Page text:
As customary for true friends, they responded immediately with “Don’t apologize” / “You have nothing to be sorry for.” And then, one of them added: “We’ll always hold space for your feelings. You can talk to us about anything.”
Motherhood has a way of making one day bleed into the next with ease; life sometimes feels like a rotation of meals (most of which end up on the floor), cleaning up, making a mess, and cleaning up again. Morning catapults into the afternoon which slips into evening, all within seconds, even on the longest and toughest days. There’s a scene in the 2018 film Tully where Marlo (Charlize Theron) is essentially on a 2 a.m. loop: a montage of the light switching on, a diaper change, feeding, back to sleep, rinse and repeat. So much of motherhood, even beyond the newborn stage, feels a lot like that.
Let’s get one thing straight: the internet is simultaneously the best and worst thing to have ever happened to moms. On the one hand, you can google a homeopathic diaper rash ointment at 2 in the morning. On the other hand, google will also convince you that your baby might have diaper rash, but he also probably has a food allergy, some incurable skin condition, and maybe you should also see an early intervention specialist while you’re at it. (Rule number one: Don’t google anything.)
While I sat rocking my daughter in her nursery last night, trying yet another position to get her to go back to sleep, I closed my eyes and rested my lips on her head. I tried to remind myself to relish the time with her while she’s small. She turns 5 months tomorrow, and I lost my first two months with her to postpartum anxiety.
My anxiety robbed me of enjoying my first weeks with her. I honestly thought I was on top of my symptoms. I wasn’t. I finally admitted I needed more help after I acknowledged I was experiencing intrusive thoughts, and it took me 5 weeks before I could get in to a postpartum specialist.
I couldn’t call my daughter by her name. I didn’t want to look at her. I couldn’t be alone with my thoughts because I’d lose myself in a whirlwind of fears and anxieties that I knew weren’t rooted in reality, but I couldn’t pull myself out of them. I felt out of control, out of touch, and at a loss. I returned to a new job after 6 weeks at home, and I was a mess.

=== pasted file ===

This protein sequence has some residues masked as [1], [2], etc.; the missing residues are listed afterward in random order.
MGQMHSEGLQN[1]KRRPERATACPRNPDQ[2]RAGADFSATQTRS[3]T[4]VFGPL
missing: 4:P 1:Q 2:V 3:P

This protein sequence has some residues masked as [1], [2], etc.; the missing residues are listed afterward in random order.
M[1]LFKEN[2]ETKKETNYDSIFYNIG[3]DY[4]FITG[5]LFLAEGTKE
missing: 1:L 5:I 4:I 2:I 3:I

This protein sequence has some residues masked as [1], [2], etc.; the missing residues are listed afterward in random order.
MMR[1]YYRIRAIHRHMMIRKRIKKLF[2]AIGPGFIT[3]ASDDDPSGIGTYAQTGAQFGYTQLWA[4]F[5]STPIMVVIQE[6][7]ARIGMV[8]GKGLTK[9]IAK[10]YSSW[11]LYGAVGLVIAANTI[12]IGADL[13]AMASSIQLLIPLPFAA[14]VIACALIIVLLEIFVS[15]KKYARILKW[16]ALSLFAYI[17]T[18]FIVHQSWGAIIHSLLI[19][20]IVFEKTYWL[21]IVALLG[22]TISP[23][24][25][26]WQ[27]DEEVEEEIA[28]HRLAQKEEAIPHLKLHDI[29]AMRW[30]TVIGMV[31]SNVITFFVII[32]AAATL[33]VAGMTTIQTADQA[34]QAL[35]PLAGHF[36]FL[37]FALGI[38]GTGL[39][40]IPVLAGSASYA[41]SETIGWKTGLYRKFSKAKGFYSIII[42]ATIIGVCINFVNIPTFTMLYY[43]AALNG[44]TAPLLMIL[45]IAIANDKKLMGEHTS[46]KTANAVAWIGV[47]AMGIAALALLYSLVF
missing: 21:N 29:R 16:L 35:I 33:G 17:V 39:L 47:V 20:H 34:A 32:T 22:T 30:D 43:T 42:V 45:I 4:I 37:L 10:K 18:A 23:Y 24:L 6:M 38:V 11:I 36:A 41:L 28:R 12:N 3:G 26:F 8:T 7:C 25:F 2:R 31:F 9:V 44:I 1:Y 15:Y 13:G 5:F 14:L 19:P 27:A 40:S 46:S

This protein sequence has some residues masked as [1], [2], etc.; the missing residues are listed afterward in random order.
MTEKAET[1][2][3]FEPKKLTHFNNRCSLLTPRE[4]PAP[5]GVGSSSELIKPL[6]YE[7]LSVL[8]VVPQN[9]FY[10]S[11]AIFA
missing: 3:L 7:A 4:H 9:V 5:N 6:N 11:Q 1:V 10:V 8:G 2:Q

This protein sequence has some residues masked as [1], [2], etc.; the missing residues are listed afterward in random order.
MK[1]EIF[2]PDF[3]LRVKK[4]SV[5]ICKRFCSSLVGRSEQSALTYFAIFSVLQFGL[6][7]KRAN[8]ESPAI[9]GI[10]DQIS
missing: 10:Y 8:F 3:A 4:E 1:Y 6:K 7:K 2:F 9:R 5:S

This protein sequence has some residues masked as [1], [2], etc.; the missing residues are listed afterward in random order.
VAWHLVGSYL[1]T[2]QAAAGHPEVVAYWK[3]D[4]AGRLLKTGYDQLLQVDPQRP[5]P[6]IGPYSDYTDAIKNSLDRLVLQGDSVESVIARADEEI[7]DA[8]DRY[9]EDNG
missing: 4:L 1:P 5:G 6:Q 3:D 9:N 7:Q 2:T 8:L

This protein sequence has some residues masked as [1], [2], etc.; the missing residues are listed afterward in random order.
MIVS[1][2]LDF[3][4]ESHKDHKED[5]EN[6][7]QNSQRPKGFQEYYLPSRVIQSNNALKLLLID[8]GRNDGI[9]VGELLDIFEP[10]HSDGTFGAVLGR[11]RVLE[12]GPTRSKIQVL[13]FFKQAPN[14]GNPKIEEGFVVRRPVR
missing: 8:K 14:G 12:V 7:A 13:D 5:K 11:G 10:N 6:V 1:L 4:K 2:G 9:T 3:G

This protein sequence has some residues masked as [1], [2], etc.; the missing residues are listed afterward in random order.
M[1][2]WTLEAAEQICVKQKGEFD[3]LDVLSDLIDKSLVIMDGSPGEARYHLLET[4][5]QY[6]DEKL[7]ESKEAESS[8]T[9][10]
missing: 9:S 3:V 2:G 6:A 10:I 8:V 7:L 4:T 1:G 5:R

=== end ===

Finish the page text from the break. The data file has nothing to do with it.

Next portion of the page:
“Is that chocolate or poop?” followed by a quick lick to check and confirm might just be the most relatable mom movie scene ever. At the time Baby Mama first premiered, we were all, “Ew! How could she?” Fast forward 10+ years and a couple babies, and we’re like, “Been there, done that.”
Thanks to the modern-day invention of memes and social media, we can now see hilariously accurate depictions of motherhood on the daily. And as silly and simple as they may seem, they really do help us feel better understood and less alone on this journey.
For years growing up, I believed I could talk to ghosts.
I attribute some of that supernatural inclination to the fact that I was obsessed with ghost stories as a kid; after reading The Baby-Sitters Club book when Dawn found a secret passageway in her house, I spent more time than I’ll ever admit knocking on walls in my childhood home, listening for a hollow sound on the other side. I was always the first to suggest the ouija board at sleepovers, even if we didn’t use it so much to summon spirits, but rather to ask if our crushes liked us back.
But mostly, I thought I could talk to ghosts because my best friend in third grade convinced me that I could. Or, more accurately, she could; I just listened.